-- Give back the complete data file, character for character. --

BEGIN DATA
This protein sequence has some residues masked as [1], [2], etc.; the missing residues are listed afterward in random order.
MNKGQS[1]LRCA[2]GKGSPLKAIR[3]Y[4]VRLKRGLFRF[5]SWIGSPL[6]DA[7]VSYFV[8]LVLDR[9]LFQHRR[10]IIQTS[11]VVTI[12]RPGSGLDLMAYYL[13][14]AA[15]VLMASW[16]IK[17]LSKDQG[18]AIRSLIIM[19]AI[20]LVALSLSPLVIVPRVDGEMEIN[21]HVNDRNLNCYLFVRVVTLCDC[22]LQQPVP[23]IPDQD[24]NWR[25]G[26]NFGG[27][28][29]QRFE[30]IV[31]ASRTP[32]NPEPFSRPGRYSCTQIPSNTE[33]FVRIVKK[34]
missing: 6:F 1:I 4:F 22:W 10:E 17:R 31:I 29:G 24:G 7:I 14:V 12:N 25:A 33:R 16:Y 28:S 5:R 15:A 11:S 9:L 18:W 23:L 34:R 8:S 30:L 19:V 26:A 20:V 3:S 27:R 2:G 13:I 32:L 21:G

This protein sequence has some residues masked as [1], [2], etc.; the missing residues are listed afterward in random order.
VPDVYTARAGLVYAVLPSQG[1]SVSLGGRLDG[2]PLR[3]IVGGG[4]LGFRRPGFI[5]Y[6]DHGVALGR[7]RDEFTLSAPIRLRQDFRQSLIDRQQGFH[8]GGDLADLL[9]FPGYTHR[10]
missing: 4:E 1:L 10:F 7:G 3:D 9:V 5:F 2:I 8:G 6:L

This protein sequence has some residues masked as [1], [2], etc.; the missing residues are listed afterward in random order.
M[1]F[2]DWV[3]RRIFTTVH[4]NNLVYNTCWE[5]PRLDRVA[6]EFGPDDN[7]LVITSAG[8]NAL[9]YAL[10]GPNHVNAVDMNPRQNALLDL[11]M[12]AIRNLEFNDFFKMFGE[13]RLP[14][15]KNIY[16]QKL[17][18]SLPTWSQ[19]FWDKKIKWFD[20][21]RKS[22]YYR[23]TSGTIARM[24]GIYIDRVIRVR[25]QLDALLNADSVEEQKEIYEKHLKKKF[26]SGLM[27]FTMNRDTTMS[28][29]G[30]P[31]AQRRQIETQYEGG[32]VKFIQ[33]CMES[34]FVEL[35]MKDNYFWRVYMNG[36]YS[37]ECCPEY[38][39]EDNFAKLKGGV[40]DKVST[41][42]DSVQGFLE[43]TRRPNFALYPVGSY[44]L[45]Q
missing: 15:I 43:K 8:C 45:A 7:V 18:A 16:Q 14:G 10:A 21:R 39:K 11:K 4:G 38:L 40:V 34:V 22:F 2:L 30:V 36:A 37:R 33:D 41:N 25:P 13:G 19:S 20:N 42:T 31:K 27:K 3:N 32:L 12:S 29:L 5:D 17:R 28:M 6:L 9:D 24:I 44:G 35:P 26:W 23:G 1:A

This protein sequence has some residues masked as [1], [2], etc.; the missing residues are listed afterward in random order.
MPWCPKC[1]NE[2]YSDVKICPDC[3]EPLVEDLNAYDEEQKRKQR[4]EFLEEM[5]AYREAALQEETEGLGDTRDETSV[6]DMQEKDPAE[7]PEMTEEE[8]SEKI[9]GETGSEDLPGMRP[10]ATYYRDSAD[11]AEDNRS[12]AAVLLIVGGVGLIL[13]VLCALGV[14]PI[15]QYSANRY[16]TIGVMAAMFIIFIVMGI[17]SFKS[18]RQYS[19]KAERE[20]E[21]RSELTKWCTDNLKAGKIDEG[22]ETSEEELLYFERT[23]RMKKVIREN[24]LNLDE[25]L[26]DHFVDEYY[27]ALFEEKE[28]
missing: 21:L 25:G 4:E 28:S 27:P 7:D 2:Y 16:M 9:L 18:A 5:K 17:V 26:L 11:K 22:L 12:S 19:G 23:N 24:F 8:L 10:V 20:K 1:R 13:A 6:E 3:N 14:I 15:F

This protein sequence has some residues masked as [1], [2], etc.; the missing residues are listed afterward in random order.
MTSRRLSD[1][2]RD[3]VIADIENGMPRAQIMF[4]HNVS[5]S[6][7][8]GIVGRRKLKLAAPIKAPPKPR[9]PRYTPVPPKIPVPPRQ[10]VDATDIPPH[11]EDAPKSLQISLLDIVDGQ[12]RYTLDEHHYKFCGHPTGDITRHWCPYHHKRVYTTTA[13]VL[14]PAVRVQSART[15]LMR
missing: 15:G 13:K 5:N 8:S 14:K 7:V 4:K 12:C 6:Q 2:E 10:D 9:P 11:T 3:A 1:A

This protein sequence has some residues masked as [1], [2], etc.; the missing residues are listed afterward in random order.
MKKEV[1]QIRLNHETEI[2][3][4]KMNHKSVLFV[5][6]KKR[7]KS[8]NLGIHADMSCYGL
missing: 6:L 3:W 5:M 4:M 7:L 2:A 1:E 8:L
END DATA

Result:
This protein sequence has some residues masked as [1], [2], etc.; the missing residues are listed afterward in random order.
MNKGQS[1]LRCA[2]GKGSPLKAIR[3]Y[4]VRLKRGLFRF[5]SWIGSPL[6]DA[7]VSYFV[8]LVLDR[9]LFQHRR[10]IIQTS[11]VVTI[12]RPGSGLDLMAYYL[13][14]AA[15]VLMASW[16]IK[17]LSKDQG[18]AIRSLIIM[19]AI[20]LVALSLSPLVIVPRVDGEMEIN[21]HVNDRNLNCYLFVRVVTLCDC[22]LQQPVP[23]IPDQD[24]NWR[25]G[26]NFGG[27][28][29]QRFE[30]IV[31]ASRTP[32]NPEPFSRPGRYSCTQIPSNTE[33]FVRIVKK[34]
missing: 6:F 1:I 4:F 22:W 10:E 17:R 31:I 29:G 24:G 7:I 14:V 12:N 25:A 33:R 16:Y 28:S 5:R 15:A 11:S 9:L 18:W 23:L 34:R 8:S 30:L 19:V 26:A 20:V 3:S 27:R 2:G 13:I 32:L 21:G

This protein sequence has some residues masked as [1], [2], etc.; the missing residues are listed afterward in random order.
VPDVYTARAGLVYAVLPSQG[1]SVSLGGRLDG[2]PLR[3]IVGGG[4]LGFRRPGFI[5]Y[6]DHGVALGR[7]RDEFTLSAPIRLRQDFRQSLIDRQQGFH[8]GGDLADLL[9]FPGYTHR[10]
missing: 4:E 1:L 10:F 7:G 3:D 9:V 5:F 2:I 8:G 6:L

This protein sequence has some residues masked as [1], [2], etc.; the missing residues are listed afterward in random order.
M[1]F[2]DWV[3]RRIFTTVH[4]NNLVYNTCWE[5]PRLDRVA[6]EFGPDDN[7]LVITSAG[8]NAL[9]YAL[10]GPNHVNAVDMNPRQNALLDL[11]M[12]AIRNLEFNDFFKMFGE[13]RLP[14][15]KNIY[16]QKL[17][18]SLPTWSQ[19]FWDKKIKWFD[20][21]RKS[22]YYR[23]TSGTIARM[24]GIYIDRVIRVR[25]QLDALLNADSVEEQKEIYEKHLKKKF[26]SGLM[27]FTMNRDTTMS[28][29]G[30]P[31]AQRRQIETQYEGG[32]VKFIQ[33]CMES[34]FVEL[35]MKDNYFWRVYMNG[36]YS[37]ECCPEY[38][39]EDNFAKLKGGV[40]DKVST[41][42]DSVQGFLE[43]TRRPNFALYPVGSY[44]L[45]Q
missing: 15:I 43:K 8:C 45:A 7:V 18:A 16:Q 14:G 10:A 21:R 39:K 11:K 4:G 38:L 40:V 34:V 22:F 2:L 30:V 36:A 37:R 33:D 41:N 25:P 13:G 19:S 20:N 42:T 31:K 27:K 3:N 32:L 12:S 29:L 5:D 17:R 28:M 6:L 9:D 24:I 44:G 35:P 26:W 23:G 1:A

This protein sequence has some residues masked as [1], [2], etc.; the missing residues are listed afterward in random order.
MPWCPKC[1]NE[2]YSDVKICPDC[3]EPLVEDLNAYDEEQKRKQR[4]EFLEEM[5]AYREAALQEETEGLGDTRDETSV[6]DMQEKDPAE[7]PEMTEEE[8]SEKI[9]GETGSEDLPGMRP[10]ATYYRDSAD[11]AEDNRS[12]AAVLLIVGGVGLIL[13]VLCALGV[14]PI[15]QYSANRY[16]TIGVMAAMFIIFIVMGI[17]SFKS[18]RQYS[19]KAERE[20]E[21]RSELTKWCTDNLKAGKIDEG[22]ETSEEELLYFERT[23]RMKKVIREN[24]LNLDE[25]L[26]DHFVDEYY[27]ALFEEKE[28]
missing: 21:L 25:G 4:E 28:S 27:P 7:D 2:Y 16:M 9:L 18:A 5:K 17:V 26:L 11:K 22:L 12:S 19:G 23:N 24:F 8:L 10:V 20:K 1:R 13:A 6:E 3:N 14:I 15:F

This protein sequence has some residues masked as [1], [2], etc.; the missing residues are listed afterward in random order.
MTSRRLSD[1][2]RD[3]VIADIENGMPRAQIMF[4]HNVS[5]S[6][7][8]GIVGRRKLKLAAPIKAPPKPR[9]PRYTPVPPKIPVPPRQ[10]VDATDIPPH[11]EDAPKSLQISLLDIVDGQ[12]RYTLDEHHYKFCGHPTGDITRHWCPYHHKRVYTTTA[13]VL[14]PAVRVQSART[15]LMR
missing: 15:G 13:K 5:N 8:S 14:K 7:V 4:K 12:C 6:Q 2:E 10:D 9:P 11:T 3:A 1:A

This protein sequence has some residues masked as [1], [2], etc.; the missing residues are listed afterward in random order.
MKKEV[1]QIRLNHETEI[2][3][4]KMNHKSVLFV[5][6]KKR[7]KS[8]NLGIHADMSCYGL
missing: 6:L 3:W 5:M 4:M 7:L 2:A 1:E 8:L